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Larry Lewis, Kurt Szymanski, Robert Klugh, Sr v. Allegheny Ludlum Corporation

April 17, 2012

LARRY LEWIS, KURT SZYMANSKI, ROBERT KLUGH, SR., PLAINTIFFS,
v.
ALLEGHENY LUDLUM CORPORATION, ALLEGHENY TECHNOLOGIES INCORPORATED, DEFENDANTS.



The opinion of the court was delivered by: Conti, District Judge.

MEMORANDUM OPINION AND ORDER

Pending before the court is a motion to dismiss the complaint filed in the above-captioned case. (ECF No. 77.) For the reasons set forth in this memorandum opinion and order, the court will grant the motion to dismiss without prejudice.

I. Background

Plaintiffs Larry Lewis, Kurt Szymanski and Robert Klugh, Sr. ("plaintiffs") filed a three-count, class action complaint on behalf of themselves and similarly situated individuals against defendants Allegheny Ludlum Corporation and Allegheny Technologies Incorporated (collectively, "Allegheny Ludlum" or "defendants").*fn1 Plaintiffs are retired former union employees of Allegheny Ludlum. (Compl. (ECF No. 1) ¶ 1.) During their employment, plaintiffs were members of the United Steelworkers labor union ("USW"). (Id. ¶¶ 1, 2, 10.) Over the years, Allegheny Ludlum and the USW entered into a series of collective bargaining agreements ("CBAs"), in which they agreed that Allegheny Ludlum would provide retired union members with health benefits. (Id. ¶¶ 23, 27.)

Under the terms of the most recent collective bargaining agreement ("CBA"), Allegheny Ludlum and USW agreed to increase the premium payments plaintiffs and other retired, former USW employees would be required to make under their health plans.*fn2 Plaintiffs allege that the previous CBAs vested lifetime health benefits in retired union employees of Allegheny Ludlum.

Plaintiffs claim that (a) the decision to increase retired union members' premium payments was in violation of one or more of the former CBAs-a breach of contract claim brought under Section 301 of the Labor Management Relations Act ("LMRA"), 29 U.S.C. § 185, (count one) and Section 502(a)(1)(B) of the Employee Retirement Income Security Act ("ERISA"), 29 U.S.C. § 1132(a)(1)(B), (count two)-and (b) Allegheny Ludlum breached its ERISA fiduciary duties to plaintiffs, see 29 U.S.C. §§ 1104, 1132(a)(3), when it misled them into believing their retiree medical benefits could not and would not be changed for the remainder of their lives following retirement (count three).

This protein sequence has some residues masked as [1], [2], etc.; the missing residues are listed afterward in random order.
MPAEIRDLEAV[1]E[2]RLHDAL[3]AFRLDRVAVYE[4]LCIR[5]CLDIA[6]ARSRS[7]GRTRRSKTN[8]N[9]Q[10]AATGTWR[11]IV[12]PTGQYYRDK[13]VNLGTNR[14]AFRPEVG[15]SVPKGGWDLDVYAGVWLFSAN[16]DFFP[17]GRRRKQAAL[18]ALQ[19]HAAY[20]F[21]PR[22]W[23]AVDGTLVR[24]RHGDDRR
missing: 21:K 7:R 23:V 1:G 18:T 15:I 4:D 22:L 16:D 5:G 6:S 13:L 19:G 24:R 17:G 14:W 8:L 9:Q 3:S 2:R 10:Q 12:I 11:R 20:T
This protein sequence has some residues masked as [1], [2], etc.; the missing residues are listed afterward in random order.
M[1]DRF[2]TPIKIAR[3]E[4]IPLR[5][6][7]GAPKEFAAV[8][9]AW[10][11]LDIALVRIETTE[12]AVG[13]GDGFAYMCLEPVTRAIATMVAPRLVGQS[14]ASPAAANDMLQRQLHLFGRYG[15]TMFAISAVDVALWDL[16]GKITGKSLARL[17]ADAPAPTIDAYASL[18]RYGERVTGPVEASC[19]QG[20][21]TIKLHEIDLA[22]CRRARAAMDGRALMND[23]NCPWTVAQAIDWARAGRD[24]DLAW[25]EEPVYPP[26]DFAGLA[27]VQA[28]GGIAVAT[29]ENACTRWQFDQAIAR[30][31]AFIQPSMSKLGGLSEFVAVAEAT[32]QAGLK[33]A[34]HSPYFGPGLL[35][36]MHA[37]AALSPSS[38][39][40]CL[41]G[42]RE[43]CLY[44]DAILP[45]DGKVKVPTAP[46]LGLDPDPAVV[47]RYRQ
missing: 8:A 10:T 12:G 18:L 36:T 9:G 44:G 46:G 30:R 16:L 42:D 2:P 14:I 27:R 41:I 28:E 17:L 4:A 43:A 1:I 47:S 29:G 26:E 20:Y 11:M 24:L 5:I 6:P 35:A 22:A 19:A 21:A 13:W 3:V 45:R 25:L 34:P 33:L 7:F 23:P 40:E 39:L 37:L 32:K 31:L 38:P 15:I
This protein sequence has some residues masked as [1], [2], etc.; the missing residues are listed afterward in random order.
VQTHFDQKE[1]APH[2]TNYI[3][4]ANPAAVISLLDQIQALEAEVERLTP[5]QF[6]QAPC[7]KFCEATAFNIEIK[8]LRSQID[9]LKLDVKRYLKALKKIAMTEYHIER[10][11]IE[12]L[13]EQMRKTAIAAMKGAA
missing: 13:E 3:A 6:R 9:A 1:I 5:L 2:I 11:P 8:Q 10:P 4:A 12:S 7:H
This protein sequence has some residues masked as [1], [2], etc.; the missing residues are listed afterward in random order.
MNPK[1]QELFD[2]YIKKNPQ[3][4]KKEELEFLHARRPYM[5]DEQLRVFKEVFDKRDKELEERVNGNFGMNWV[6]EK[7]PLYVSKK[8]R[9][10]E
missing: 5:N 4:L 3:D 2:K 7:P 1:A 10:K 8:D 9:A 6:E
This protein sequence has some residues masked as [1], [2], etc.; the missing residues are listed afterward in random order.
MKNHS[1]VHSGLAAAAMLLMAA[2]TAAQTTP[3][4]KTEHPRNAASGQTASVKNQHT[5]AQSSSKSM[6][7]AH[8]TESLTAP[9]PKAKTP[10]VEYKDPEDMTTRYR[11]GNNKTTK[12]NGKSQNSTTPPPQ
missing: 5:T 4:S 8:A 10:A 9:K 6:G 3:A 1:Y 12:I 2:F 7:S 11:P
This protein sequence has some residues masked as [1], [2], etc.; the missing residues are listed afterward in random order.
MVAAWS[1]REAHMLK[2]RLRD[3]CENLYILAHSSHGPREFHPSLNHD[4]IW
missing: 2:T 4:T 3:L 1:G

II. Motion to Dismiss Standard

A 12(b)(6) motion to dismiss tests the legal sufficiency of the complaint. Kost v. Kozakiewicz, 1 F.3d 176, 183 (3d Cir. 1993). In deciding a motion to dismiss, the court is not opining on whether the plaintiff will be likely to prevail on the merits; rather, when considering a motion to dismiss, the court accepts as true all well-pled factual allegations in the complaint and views them in a light most favorable to the plaintiff. U.S. Express Lines Ltd. v. Higgins, 281 F.3d 383, 388 (3d Cir. 2002). While a complaint does not need detailed factual allegations to survive a Federal Rule of Civil Procedure 12(b)(6) motion to dismiss, a complaint must provide more than labels and conclusions. Bell Atlantic Corp. v. Twombly, 550 U.S. 544, 555 (2007). A "formulaic recitation of the elements of a cause of action will not do." Id. (citing Papasan v. Allain, 478 U.S. 265, 286 (1986)). "Factual allegations must be enough to raise a right to relief above the speculative level" and "sufficient to state a claim for relief that is plausible on its face." Id. "A claim has facial plausibility when the plaintiff pleads factual content that allows the court to draw the reasonable inference that the defendant is liable for the misconduct alleged." Ashcroft v. Iqbal, 556 U.S. 662, 678 (2009) (citing Twombly, 550 U.S. at 556).